get the digits for sum and go back to Step A
if sum equals 7
if sum equals any digit in the original input number
test input output
198 Buzz Buzz
88 Buzz Buzz Buzz
In my junior and senior year, based on our regional scores, we qualified to go to the national finals. The first year we went we bombed, scoring in last place. Ironically we got kudos for this. A complimentary blurb in the local paper was written about us. We got a congratulatory letter from the superintendent. We got awards at a general awards assembly (others got awards for other accomplishments, too). A bit much. I think this was all because it was the first time our club had been invited to the nationals. The next year we went we scored in the middle of the pack, and heard not a peep from anybody!
(Update 1-18-2010: I’ve had some other recollections about this time period, and I’ve included them in the following seven paragraphs.)
By this point I was starting to feel like an “experienced programmer”. I felt very comfortable doing it, though the ACSL challenges were at times too much for me.
I talk about a couple of software programs I wrote below. You can see video of them in operation here.
I started to have the desire to write programs in a more sophisticated way. I began to see that there were routines that I would write over and over again for different projects, and I wished there was a way for me to write code in what would now be called “components” or DLLs, so that it could be generalized and reused. I also wanted to be able to write programs where the parts were isolated from each other, so that I could make major revisions without having to change parts of the program which should not be concerned with how the part I changed was implemented.
I even started thinking of things in terms of systems a little. A project I had been working on since Jr. high was a set of programs I used to write, edit, and play Mad Libs on a computer. I noticed that it had a major emphasis on text, and I wondered if there was a way to generalize some of the code I had written for it into a “text system”, so that people could not only play this specific game, but they could also do other things with text. I didn’t have the slightest idea how to do that, but the idea was there.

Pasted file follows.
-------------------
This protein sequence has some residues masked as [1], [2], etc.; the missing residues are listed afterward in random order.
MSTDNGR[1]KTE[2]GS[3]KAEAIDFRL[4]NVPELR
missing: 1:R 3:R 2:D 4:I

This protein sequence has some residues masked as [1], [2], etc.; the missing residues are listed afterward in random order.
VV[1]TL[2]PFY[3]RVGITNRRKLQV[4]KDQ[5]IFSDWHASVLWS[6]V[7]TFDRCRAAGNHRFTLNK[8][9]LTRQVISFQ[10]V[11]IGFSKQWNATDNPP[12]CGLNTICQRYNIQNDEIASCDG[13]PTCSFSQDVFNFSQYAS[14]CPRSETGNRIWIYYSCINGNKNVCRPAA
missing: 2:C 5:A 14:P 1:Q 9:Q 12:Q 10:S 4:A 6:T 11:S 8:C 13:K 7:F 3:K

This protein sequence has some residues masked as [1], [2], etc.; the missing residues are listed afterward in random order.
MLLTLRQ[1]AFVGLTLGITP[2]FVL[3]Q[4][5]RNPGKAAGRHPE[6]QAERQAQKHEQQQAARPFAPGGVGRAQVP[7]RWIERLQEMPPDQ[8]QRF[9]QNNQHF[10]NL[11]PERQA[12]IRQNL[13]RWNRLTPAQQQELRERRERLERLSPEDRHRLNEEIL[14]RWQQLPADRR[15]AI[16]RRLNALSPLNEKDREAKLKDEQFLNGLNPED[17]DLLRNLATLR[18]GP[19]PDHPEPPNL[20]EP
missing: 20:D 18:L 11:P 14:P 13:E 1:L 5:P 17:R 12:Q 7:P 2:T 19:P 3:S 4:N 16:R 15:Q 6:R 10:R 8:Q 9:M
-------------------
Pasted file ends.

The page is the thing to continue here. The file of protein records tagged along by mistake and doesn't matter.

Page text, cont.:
By my senior year of high school I had started work on my biggest project yet, an app. I had been wanting for a while, called “Week-In-Advance”. It was a weekly scheduler, but I wanted it to be user friendly, with a windowing interface. I was inspired by an Apple Lisa demo I had seen a couple years earlier. I spent months working on it. The code base was getting so big, I realized I had to break it up into subroutines, rather than one big long program, to make it manageable. I wrote it in Basic, back when all it had for branching was Goto, Gosub, and Return commands. I used Gosub and Return to implement the subroutines.
I learned some advanced techniques in this project. One feature I spent a lot of time on was how to create expanding and closing windows on the screen. I tried a bunch of different animation techniques. Most of them were too slow to be useable. I finally figured out one day that a box on the screen was really just a set of four lines, two vertical, and two horizontal, and that I could make it expand efficiently by just taking the useable area of the screen, and dividing it horizontally and vertically by the number of times I would allow the window to expand, until it reached its full size. The horizontal lines were bounded by the vertical lines, and the vertical lines were bounded by the horizontals. It worked beautifully. I had generalized it enough so that I could close a window the same way, with some animated shrinking boxes. I just ran the “window expanding” routine in reverse by negating the parameters. This showed me the power of “systematizing” something, rather than using code written in a narrow-minded fashion to make one thing happen, without considering how else the code might be used.